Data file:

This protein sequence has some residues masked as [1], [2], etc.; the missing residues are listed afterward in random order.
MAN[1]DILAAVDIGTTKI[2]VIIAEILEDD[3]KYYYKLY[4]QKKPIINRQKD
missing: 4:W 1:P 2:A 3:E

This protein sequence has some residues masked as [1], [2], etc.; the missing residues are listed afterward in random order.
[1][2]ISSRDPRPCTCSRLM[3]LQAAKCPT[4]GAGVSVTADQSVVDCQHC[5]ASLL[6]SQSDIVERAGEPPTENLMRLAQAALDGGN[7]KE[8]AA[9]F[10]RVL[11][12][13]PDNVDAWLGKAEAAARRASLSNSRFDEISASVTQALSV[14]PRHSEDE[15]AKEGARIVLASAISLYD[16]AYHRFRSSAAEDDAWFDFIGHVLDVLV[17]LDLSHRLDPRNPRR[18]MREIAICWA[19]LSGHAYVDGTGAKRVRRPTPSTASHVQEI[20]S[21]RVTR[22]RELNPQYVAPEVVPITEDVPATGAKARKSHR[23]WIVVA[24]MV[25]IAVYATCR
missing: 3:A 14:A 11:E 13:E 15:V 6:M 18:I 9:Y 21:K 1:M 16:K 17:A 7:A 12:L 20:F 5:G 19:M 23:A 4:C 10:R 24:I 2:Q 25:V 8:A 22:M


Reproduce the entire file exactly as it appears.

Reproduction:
This protein sequence has some residues masked as [1], [2], etc.; the missing residues are listed afterward in random order.
MAN[1]DILAAVDIGTTKI[2]VIIAEILEDD[3]KYYYKLY[4]QKKPIINRQKD
missing: 4:W 1:P 2:A 3:E

This protein sequence has some residues masked as [1], [2], etc.; the missing residues are listed afterward in random order.
[1][2]ISSRDPRPCTCSRLM[3]LQAAKCPT[4]GAGVSVTADQSVVDCQHC[5]ASLL[6]SQSDIVERAGEPPTENLMRLAQAALDGGN[7]KE[8]AA[9]F[10]RVL[11][12][13]PDNVDAWLGKAEAAARRASLSNSRFDEISASVTQALSV[14]PRHSEDE[15]AKEGARIVLASAISLYD[16]AYHRFRSSAAEDDAWFDFIGHVLDVLV[17]LDLSHRLDPRNPRR[18]MREIAICWA[19]LSGHAYVDGTGAKRVRRPTPSTASHVQEI[20]S[21]RVTR[22]RELNPQYVAPEVVPITEDVPATGAKARKSHR[23]WIVVA[24]MV[25]IAVYATCR
missing: 3:A 14:A 11:E 13:E 15:V 6:M 18:I 9:Y 21:K 1:M 16:K 17:A 7:A 12:L 20:F 5:G 19:M 23:A 4:C 10:R 24:I 2:Q 25:V 8:A 22:M